“Had we lost my wicket, whole responsibility would have been on the middle-order which has not been performing. I knew for a fact that I was taking a lot of time in the middle. I was feeling bad that I am taking so many balls to get those runs, but at the same time, that was what the team required me to do. Probably, as a batter, I wouldn’t have done that but I am happy the way the team has come back scoring 227 runs after losing Smriti (Mandhana) early,” she elaborated.

Discussing the team, Mithali said, “India has always had a problem in crunch matches. If it is a very crucial game, we have usually faltered in that match. That is something that the Indian players in general need to work on. As far as skill is concerned, I still believe that the girls are talented it is just a matter of how well they pull themselves up after a defeat is very important because that’s what makes World Champions,” she stated.

Speaking about the do-or-die game against New Zealand, she said, “It is a decider. It is important that team steps up. If we perform the way we did today, personally I would say that it is not enough against the New Zealand. Somewhere we really have to upgrade the way we batted, especially the bowling unit and the fielding department.”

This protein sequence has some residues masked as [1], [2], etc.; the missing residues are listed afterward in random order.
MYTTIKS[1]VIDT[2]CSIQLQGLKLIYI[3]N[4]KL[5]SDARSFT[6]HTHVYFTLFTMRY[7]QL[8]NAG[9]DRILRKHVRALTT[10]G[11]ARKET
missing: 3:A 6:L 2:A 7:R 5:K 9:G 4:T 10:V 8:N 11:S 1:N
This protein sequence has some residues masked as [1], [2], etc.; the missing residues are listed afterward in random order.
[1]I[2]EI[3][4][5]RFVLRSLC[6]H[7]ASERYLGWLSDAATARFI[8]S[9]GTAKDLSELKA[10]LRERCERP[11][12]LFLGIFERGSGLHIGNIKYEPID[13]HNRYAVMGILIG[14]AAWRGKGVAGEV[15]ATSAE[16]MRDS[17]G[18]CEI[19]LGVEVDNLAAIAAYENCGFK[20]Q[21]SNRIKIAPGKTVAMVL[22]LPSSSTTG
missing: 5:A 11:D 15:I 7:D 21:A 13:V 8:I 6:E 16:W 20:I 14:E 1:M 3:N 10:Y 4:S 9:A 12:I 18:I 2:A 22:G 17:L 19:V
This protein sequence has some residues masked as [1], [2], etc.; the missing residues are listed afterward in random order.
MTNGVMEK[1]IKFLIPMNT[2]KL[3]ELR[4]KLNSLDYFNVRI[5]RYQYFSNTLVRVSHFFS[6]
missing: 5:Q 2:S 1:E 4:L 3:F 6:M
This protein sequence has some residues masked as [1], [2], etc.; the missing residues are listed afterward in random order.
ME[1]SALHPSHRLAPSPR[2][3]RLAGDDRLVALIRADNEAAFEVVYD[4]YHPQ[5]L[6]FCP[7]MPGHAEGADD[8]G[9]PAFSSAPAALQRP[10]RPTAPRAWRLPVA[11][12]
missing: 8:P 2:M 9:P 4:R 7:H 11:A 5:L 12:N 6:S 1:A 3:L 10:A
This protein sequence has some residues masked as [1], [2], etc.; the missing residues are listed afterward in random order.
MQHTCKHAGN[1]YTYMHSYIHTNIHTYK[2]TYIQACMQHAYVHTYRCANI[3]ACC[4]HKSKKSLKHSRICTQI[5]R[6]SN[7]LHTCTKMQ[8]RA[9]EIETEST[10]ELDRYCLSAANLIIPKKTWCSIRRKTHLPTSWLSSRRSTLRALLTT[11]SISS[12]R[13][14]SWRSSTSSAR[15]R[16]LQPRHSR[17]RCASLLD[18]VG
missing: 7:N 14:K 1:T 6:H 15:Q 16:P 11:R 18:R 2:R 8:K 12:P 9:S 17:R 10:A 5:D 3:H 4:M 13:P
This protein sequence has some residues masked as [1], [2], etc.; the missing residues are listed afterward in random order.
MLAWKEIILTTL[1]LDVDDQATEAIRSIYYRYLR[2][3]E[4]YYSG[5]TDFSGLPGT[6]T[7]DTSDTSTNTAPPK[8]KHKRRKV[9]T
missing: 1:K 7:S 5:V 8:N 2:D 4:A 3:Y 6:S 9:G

Discussing the bowling attack, she said, “The bowling unit didn’t seem like they were effective or they were creating some opportunity. It didn’t seem like the wicket was on a slower side they (Australians) just got their shots going. I think the bowlers need to be a little bit more consistent in the areas that they plan to bowl more often the good balls there has to be more consistency in that.”

Stressing on the need to be more consistent, Mithali said that players need to work on personal preparation. With the availability of technology, oppositions have clearer plans than before, so she urged that players work on bettering themselves and countering the plans of opponents.

“Individual milestones are good and give you confidence, you feel nice, but at the end of the day it is a team game. If you don’t win matches nobody would want to be on a losing side and celebrate the milestones. I would say I am happy, (but) very little. I am quite disappointed over the result,” she said assessing the day. 


CommentsBack to article